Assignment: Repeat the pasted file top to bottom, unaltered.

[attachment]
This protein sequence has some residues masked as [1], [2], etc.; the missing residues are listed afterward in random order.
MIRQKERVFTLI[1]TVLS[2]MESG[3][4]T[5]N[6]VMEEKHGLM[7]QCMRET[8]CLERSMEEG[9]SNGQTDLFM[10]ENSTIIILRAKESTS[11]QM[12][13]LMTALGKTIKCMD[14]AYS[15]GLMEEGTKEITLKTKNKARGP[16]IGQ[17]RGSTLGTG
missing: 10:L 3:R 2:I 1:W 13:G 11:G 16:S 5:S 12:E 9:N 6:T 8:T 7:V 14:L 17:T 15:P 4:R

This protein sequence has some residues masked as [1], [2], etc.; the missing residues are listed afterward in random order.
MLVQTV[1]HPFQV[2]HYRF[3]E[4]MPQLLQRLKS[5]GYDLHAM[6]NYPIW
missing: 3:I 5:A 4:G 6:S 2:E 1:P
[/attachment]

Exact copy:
This protein sequence has some residues masked as [1], [2], etc.; the missing residues are listed afterward in random order.
MIRQKERVFTLI[1]TVLS[2]MESG[3][4]T[5]N[6]VMEEKHGLM[7]QCMRET[8]CLERSMEEG[9]SNGQTDLFM[10]ENSTIIILRAKESTS[11]QM[12][13]LMTALGKTIKCMD[14]AYS[15]GLMEEGTKEITLKTKNKARGP[16]IGQ[17]RGSTLGTG
missing: 10:L 3:R 2:I 1:W 13:G 11:G 16:S 5:S 12:E 9:N 6:T 8:T 7:V 14:L 17:T 15:P 4:R

This protein sequence has some residues masked as [1], [2], etc.; the missing residues are listed afterward in random order.
MLVQTV[1]HPFQV[2]HYRF[3]E[4]MPQLLQRLKS[5]GYDLHAM[6]NYPIW
missing: 3:I 5:A 4:G 6:S 2:E 1:P